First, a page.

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ABSTRACT: Protein ubiquitination and deubiquitination are central to the control of a large number of cellular pathways and signaling networks in eukaryotes. Although the essential roles of ubiquitination have been established in the eukaryotic DNA damage response, the deubiquitination process remains poorly defined. Chemical probes that perturb the activity of deubiquitinases (DUBs) are needed to characterize the cellular function of deubiquitination. Here we report ML323 (2), a highly potent inhibitor of the USP1-UAF1 deubiquitinase complex with excellent selectivity against human DUBs, deSUMOylase, deneddylase and unrelated proteases. Using ML323, we interrogated deubiquitination in the cellular response to UV- and cisplatin-induced DNA damage and revealed new insights into the requirement of deubiquitination in the DNA translesion synthesis and Fanconi anemia pathways. Moreover, ML323 potentiates cisplatin cytotoxicity in non-small cell lung cancer and osteosarcoma cells. Our findings point to USP1-UAF1 as a key regulator of the DNA damage response and a target for overcoming resistance to the platinum-based anticancer drugs.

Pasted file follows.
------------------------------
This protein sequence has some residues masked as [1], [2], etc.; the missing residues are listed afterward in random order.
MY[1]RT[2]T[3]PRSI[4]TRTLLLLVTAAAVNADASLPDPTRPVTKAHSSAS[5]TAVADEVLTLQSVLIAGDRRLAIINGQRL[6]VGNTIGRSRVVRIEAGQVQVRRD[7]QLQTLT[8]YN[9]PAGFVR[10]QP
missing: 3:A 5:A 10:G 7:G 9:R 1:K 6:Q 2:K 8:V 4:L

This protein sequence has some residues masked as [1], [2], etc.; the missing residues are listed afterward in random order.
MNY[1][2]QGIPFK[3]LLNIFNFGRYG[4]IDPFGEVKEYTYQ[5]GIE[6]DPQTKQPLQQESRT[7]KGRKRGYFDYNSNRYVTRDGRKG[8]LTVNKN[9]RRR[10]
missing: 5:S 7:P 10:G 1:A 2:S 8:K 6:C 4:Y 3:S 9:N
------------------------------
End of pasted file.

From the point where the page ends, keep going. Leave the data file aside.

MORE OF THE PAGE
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ABSTRACT: During the last three decades, a considerable amount of work has been undertaken to determine the nature, the mechanism of formation and the biological consequences of radiation-induced DNA lesions. Most of the information was obtained via the development of chemical approaches, including theoretical, analytical and organic synthesis methods. Since it is not possible to present all the results obtained in this review article, we will focus on recent data dealing with the formation of complex DNA lesions produced by a single oxidation event, as these lesions may play a significant role in cellular responses to ionizing radiation and also to other sources of oxidative stress. Through the description of specific results, the contribution of different chemical disciplines in the assessment of the structure, the identification of the mechanism of formation and the biological impacts in terms of repair and mutagenicity of these complex radiation-induced DNA lesions will be highlighted.